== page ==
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Over Camp Moremi
moremi. Het rustieke Camp Moremi is opgetrokken uit boomstammen en ligt aan de rand van de delta en het Moremi Reservaat. Vanuit de lounge kunt u genieten van het uitzicht over de Xakanaxa lagune. Op het terrein is een 'Tree House' waarin de lounge, het restaurant, de bar en de bibliotheek zijn ondergebracht. Ook is er een groot terras, een zwembadje en een observatieplatform met zicht over de lagune. U kunt deelnemen aan de safari-activiteiten met een open terreinwagen. Ook organiseert de staf tochten per motorboot. De kans dat u leeuwen, luipaarden, cheeta's en wilde honden ziet, is hier groot. Camp Moremi bestaat uit elf luxe safaritenten op palen in Oost-Afrikaanse stijl. Het camp is niet omheind. De maaltijden, lokale drankjes en safari-activiteiten zijn inbegrepen.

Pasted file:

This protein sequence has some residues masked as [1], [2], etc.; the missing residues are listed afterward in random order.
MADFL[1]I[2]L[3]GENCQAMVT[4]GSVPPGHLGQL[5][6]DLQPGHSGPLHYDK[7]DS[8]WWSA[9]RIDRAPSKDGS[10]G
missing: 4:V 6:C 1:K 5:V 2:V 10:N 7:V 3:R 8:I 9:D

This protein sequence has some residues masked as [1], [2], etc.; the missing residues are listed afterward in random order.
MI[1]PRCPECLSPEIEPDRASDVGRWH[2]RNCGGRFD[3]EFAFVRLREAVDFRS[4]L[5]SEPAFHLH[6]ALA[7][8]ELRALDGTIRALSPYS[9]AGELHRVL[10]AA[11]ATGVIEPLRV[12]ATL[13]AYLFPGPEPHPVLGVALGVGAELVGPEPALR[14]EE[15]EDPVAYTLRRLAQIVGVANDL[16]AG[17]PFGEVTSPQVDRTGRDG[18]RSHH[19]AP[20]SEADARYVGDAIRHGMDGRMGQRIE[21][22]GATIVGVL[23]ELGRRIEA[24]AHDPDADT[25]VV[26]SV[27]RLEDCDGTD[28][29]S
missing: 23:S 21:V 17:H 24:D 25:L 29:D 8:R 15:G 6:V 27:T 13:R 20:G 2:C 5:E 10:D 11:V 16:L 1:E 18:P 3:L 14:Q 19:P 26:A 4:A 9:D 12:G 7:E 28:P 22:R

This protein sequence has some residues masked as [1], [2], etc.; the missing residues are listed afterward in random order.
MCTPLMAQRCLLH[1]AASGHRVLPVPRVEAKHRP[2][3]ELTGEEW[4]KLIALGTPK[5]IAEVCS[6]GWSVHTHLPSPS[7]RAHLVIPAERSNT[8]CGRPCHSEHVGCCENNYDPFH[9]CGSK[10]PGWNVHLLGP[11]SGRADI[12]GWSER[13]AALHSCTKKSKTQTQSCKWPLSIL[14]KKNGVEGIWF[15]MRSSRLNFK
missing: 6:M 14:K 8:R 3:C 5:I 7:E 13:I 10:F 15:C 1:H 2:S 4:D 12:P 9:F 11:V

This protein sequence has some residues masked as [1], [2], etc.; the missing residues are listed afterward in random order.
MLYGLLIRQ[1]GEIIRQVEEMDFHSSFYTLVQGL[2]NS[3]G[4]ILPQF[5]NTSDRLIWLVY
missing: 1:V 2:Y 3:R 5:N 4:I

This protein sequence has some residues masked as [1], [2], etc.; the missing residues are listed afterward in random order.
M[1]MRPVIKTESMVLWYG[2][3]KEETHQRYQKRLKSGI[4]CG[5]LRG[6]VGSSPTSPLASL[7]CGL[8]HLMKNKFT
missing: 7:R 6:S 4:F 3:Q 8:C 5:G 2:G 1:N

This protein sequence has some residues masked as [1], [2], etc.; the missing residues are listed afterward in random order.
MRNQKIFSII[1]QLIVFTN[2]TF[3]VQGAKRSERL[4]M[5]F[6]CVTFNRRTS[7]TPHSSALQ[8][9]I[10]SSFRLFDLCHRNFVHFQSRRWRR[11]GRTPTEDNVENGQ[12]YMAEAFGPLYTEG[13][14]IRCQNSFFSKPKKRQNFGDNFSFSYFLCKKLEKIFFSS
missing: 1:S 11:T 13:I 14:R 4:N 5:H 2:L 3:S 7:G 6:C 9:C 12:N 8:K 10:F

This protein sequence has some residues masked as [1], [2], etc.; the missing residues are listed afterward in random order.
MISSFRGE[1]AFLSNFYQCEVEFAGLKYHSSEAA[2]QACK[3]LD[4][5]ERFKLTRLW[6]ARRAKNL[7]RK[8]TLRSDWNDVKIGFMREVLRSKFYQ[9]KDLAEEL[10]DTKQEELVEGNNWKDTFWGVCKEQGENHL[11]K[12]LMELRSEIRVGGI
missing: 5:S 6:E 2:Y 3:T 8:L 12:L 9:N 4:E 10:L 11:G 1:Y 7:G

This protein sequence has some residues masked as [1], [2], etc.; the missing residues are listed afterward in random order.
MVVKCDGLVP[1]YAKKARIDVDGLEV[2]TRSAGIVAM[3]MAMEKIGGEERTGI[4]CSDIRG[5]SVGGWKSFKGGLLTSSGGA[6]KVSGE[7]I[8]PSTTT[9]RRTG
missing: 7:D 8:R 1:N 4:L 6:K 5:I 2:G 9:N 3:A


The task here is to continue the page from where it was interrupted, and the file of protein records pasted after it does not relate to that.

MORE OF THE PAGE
- rust en natuur
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Vraag offerte aan
Op palen gebouwd, plafondventilator, badkamer, toilet, veranda.
Gelegen tussen de bossen van het Moremi Game Reserve.
• Boma (omheinde ruimte in de openlucht van het diner wordt geserveerd)
• Observatieplatform met zicht over de lagune
Het Moremi Game Reserve ligt in het oostelijke deel van de Okavango Delta en kenmerkt zich door dichte begroeiing van acacia’s. Het wild in Moremi is zeer gevarieerd en talrijk. In dit ca. 3.000 km² grote gebied, variërend van savannelandschap en moerassige gebieden tot dichte wouden, komen onder meer vele antilopensoorten, giraffen, buffels, zebra’s en olifanten voor, maar ook leeuwen, luipaarden, hyena’s, cheeta’s en de bedreigde wild dogs.
Het grootste gedeelte is bebost land, maar het oostelijke en noordelijke gedeelte zijn een combinatie van harde grond, kreekjes, papyrus en bosland.